Eventually the police raided our basement hideout, which was really a blessing. More and more men were starting to show up, knowing there were young girls they could prey on. The police didn’t really seem to know what to do with me. They gave me a choice: school and foster care, or juvenile detention. I agreed to go back to school and let them find a foster home for me.
I was 15 by now, and had missed most of eighth grade, all of grade nine and half of 10. I was placed in a high school (grade 10) and a foster home. The foster mom wouldn’t give me a key to the apartment so I’d spend hours outside waiting for her to come home. Eventually I gave up and went back to my life on the street.
I was assigned a social worker, John Turvey (below), the curly-haired man from the emergency shelter. He was my friend Rochelle’s social worker, too. She was also back in school, in my grade, and back at home with her mother and brother. (Rochelle died some years later; too much risky living with bikers and heroin addicts.)
John really looked out for us. He got me into another foster home, which wasn’t much better. Adults, and even some kids, at many of those places tried to have sex with me. Sometimes I’d freak out and go back to the streets for a few weeks, but I didn’t want to disappoint John or make him worry, so I’d come back to school and try to get back on track. At one point, when John ran run out of foster homes, he and his girlfriend Petra let me live at their place for the summer.
On my first night, Petra showed me my room with its clean bed and the bowl of cherries and almonds she’d put on the nightstand. She and John never lectured me. He always believed in me. I came home every night because I felt safe and cared for. I learned at John and Petra’s that time and attention are the most precious gifts we can give one another. That summer was the beginning of my healing.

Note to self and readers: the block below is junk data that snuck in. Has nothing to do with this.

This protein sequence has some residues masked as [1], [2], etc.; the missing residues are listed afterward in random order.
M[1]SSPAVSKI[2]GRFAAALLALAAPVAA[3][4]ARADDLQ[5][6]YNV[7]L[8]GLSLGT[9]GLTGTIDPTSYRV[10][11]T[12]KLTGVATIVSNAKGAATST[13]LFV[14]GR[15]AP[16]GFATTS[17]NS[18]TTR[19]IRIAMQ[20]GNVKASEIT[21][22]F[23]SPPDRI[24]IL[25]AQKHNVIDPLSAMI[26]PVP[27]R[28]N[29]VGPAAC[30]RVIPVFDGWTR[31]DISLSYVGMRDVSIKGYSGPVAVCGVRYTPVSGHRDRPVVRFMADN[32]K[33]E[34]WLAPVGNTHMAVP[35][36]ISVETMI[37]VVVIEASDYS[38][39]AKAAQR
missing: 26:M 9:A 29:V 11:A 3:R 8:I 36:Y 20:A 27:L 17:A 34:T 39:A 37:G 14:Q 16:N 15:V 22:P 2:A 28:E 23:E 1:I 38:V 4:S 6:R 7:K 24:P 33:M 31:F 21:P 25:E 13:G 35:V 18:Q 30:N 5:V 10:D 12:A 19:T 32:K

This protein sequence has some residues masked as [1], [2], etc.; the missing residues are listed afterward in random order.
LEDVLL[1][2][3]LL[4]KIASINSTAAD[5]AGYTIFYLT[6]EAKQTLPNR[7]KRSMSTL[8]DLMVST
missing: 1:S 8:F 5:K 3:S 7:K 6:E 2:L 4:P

After John and Petra’s I lived in an apartment that was paid for by social services. It was a spare, scary place in Vancouver’s West End, just a mattress on the floor and the sound of yelling and sirens every night. Once a man climbed through my bathroom window. I screamed so loudly he ran away. Every night I’d light a candle and lay there looking at it. I wouldn’t blow it out until my eyes started to close. That way I didn’t have to feel alone in the dark.
I somehow got through those harrowing years and gradually life got better. I worked for a while as a waitress. When someone at the restaurant offered me a free advanced first aid course I jumped at the opportunity. Soon after that, the BC Ambulance Service hired me as a paramedic.
I felt good about helping people, especially whenever I worked on the same downtown streets where I’d lived as a teen. Eventually the Ambulance Service asked me to teach the paramedic program and I was amazed how much I enjoyed it. I drew strength from my work and from the people who thanked me and told me I was a good person. Soon I began to believe it.
During my long career as an ambulance paramedic and teacher, I reconciled with my father and mother. Both are dead now. I’ve tried to visit my brother, who was diagnosed with schizophrenia, but he doesn’t want to see me. I think it brings up too much for him.
I eventually earned a counseling degree and studied acupuncture and Chinese medicine. Now I practice acupuncture and teach secondary trauma workshops for social service providers and youth at risk. I live in Seattle with my husband, who was the director of a homeless youth shelter when I met him almost five years ago. Thankfully, miraculously, I’ve learned how to take care of myself and others.
My number one advocate, John Turvey, is gone now, but his work with Vancouver’s young people and addicts is legendary. Much of who I am today I owe to John. He never gave up on me, so I never gave up on myself.